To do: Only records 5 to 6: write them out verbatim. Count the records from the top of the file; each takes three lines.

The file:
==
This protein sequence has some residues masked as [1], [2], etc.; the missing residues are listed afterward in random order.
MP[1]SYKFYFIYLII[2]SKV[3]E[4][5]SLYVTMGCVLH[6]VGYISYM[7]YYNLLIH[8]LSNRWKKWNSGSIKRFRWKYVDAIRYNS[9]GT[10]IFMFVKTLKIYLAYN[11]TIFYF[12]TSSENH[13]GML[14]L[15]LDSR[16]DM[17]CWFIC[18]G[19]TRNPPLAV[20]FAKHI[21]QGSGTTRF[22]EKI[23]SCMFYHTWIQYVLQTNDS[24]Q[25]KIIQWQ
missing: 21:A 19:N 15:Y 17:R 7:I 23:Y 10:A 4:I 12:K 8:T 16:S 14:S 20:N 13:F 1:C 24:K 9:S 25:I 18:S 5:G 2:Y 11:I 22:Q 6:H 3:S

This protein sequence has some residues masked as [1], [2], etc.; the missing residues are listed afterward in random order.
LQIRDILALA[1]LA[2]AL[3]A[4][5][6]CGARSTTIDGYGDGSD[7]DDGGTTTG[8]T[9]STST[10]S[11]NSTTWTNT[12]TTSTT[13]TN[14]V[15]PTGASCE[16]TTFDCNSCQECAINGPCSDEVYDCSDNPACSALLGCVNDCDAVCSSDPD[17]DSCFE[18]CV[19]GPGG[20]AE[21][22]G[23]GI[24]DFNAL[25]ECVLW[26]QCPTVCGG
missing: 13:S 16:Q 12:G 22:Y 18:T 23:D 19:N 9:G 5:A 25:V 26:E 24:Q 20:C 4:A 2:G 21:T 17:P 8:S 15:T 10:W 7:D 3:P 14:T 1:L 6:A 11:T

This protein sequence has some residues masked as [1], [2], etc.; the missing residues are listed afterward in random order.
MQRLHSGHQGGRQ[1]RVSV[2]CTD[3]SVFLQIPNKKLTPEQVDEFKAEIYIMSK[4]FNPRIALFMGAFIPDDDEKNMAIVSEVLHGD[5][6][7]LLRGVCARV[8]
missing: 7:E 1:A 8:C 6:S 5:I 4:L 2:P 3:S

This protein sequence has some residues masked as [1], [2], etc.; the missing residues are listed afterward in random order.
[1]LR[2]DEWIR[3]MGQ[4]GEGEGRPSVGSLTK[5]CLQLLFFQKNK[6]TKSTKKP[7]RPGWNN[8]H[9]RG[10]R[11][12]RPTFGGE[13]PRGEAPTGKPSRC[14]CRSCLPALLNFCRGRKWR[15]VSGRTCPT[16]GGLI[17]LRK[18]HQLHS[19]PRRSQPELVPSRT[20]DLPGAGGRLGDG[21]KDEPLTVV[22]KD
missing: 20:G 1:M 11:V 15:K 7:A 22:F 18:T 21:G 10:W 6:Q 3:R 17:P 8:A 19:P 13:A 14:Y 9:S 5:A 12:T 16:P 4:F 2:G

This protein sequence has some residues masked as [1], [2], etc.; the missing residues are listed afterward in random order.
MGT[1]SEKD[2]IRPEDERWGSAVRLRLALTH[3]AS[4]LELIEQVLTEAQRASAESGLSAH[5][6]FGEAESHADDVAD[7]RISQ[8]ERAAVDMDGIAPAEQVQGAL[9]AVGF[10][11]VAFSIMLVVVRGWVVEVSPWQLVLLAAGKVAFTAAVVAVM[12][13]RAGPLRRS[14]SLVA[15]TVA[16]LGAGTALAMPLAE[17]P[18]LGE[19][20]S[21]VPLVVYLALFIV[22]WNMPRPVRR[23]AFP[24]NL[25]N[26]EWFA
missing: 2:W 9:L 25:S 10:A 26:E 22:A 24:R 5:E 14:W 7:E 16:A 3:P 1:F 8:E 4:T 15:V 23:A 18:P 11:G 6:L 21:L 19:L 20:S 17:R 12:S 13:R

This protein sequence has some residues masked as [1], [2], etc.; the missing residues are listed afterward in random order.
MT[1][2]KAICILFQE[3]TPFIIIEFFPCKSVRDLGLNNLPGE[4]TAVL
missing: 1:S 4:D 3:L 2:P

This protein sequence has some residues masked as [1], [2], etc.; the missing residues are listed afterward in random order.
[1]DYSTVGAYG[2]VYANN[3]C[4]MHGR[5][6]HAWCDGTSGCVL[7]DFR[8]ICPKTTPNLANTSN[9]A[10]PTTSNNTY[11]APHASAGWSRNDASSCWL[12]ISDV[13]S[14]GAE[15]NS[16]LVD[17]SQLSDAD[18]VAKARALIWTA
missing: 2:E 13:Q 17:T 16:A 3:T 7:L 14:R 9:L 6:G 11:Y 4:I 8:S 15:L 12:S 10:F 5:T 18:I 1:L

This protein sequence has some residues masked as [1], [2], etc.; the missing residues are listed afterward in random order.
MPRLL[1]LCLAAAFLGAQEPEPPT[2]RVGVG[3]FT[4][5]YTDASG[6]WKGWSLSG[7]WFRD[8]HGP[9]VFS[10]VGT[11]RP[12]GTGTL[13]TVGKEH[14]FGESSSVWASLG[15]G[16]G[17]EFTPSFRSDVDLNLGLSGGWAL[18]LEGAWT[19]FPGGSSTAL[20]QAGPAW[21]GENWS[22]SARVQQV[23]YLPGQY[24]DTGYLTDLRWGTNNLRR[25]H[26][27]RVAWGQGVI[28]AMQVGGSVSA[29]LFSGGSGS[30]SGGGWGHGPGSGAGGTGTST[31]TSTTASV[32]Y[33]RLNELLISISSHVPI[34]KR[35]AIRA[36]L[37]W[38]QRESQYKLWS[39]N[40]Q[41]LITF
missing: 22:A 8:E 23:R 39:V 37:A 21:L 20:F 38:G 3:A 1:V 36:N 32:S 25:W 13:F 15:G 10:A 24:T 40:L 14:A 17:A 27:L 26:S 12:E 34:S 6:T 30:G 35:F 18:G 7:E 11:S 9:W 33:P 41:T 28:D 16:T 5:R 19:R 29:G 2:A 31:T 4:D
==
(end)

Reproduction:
This protein sequence has some residues masked as [1], [2], etc.; the missing residues are listed afterward in random order.
MGT[1]SEKD[2]IRPEDERWGSAVRLRLALTH[3]AS[4]LELIEQVLTEAQRASAESGLSAH[5][6]FGEAESHADDVAD[7]RISQ[8]ERAAVDMDGIAPAEQVQGAL[9]AVGF[10][11]VAFSIMLVVVRGWVVEVSPWQLVLLAAGKVAFTAAVVAVM[12][13]RAGPLRRS[14]SLVA[15]TVA[16]LGAGTALAMPLAE[17]P[18]LGE[19][20]S[21]VPLVVYLALFIV[22]WNMPRPVRR[23]AFP[24]NL[25]N[26]EWFA
missing: 2:W 9:L 25:S 10:A 26:E 22:A 24:R 5:E 14:W 7:E 16:A 3:P 1:F 8:E 4:T 15:V 23:A 18:P 11:G 6:L 21:L 19:L 20:S 17:R 12:S 13:R

This protein sequence has some residues masked as [1], [2], etc.; the missing residues are listed afterward in random order.
MT[1][2]KAICILFQE[3]TPFIIIEFFPCKSVRDLGLNNLPGE[4]TAVL
missing: 1:S 4:D 3:L 2:P